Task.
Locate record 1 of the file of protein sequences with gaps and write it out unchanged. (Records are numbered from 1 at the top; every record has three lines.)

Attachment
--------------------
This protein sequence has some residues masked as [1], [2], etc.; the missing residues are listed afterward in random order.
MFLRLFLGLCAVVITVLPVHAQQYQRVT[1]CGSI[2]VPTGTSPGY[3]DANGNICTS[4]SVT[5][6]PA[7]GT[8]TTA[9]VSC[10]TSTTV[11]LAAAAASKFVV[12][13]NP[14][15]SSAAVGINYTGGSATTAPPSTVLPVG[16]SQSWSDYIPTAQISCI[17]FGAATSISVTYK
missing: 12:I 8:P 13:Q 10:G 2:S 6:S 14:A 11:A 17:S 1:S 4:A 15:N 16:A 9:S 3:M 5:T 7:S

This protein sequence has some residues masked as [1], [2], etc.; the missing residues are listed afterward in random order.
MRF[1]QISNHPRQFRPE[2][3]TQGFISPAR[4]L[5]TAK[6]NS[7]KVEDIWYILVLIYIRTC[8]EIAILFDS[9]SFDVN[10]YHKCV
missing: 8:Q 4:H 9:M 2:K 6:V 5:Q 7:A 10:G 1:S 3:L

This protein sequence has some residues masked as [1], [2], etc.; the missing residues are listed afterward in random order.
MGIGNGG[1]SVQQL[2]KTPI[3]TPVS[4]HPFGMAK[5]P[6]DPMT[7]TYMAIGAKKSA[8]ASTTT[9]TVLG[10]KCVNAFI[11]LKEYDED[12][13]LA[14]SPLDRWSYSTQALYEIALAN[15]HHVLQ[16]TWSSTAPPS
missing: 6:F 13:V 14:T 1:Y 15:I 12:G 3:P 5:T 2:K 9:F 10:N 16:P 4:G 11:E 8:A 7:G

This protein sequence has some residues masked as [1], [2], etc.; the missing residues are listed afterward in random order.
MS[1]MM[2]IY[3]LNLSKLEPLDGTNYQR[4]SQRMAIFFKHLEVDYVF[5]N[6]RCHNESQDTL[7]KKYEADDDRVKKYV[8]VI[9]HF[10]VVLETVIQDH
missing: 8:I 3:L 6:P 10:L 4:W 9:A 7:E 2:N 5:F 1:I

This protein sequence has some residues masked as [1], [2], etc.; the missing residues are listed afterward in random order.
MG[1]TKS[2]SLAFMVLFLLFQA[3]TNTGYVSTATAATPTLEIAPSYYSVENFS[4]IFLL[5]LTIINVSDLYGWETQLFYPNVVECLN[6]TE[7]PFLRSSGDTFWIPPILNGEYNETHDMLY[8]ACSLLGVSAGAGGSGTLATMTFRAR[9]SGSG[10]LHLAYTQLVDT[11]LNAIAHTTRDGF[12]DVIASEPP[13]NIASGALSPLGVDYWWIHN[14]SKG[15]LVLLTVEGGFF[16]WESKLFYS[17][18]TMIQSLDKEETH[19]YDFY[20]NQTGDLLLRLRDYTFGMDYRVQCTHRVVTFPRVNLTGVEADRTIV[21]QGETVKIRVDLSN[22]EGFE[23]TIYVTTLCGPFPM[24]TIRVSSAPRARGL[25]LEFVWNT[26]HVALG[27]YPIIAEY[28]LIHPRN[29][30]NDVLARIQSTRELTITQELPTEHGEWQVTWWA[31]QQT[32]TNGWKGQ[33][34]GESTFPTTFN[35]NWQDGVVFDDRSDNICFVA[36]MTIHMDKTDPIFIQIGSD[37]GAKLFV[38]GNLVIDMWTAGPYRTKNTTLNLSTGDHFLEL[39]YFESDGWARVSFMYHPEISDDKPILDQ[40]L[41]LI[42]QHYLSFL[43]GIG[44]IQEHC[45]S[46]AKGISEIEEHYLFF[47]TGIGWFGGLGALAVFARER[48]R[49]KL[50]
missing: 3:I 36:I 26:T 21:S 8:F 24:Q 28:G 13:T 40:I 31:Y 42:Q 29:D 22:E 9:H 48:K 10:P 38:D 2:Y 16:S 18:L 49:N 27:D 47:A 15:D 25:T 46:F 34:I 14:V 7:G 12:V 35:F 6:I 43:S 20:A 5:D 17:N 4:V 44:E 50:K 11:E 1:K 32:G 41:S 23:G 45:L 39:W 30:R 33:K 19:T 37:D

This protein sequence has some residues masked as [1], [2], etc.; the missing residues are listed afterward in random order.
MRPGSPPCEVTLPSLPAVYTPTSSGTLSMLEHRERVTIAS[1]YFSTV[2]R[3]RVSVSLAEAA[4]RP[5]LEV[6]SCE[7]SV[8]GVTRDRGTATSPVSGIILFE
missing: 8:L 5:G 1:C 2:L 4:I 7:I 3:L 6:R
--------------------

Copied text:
This protein sequence has some residues masked as [1], [2], etc.; the missing residues are listed afterward in random order.
MFLRLFLGLCAVVITVLPVHAQQYQRVT[1]CGSI[2]VPTGTSPGY[3]DANGNICTS[4]SVT[5][6]PA[7]GT[8]TTA[9]VSC[10]TSTTV[11]LAAAAASKFVV[12][13]NP[14][15]SSAAVGINYTGGSATTAPPSTVLPVG[16]SQSWSDYIPTAQISCI[17]FGAATSISVTYK
missing: 12:I 8:P 13:Q 10:G 2:S 6:S 14:A 11:A 17:S 1:S 4:A 15:N 16:A 9:S 3:M 5:T 7:S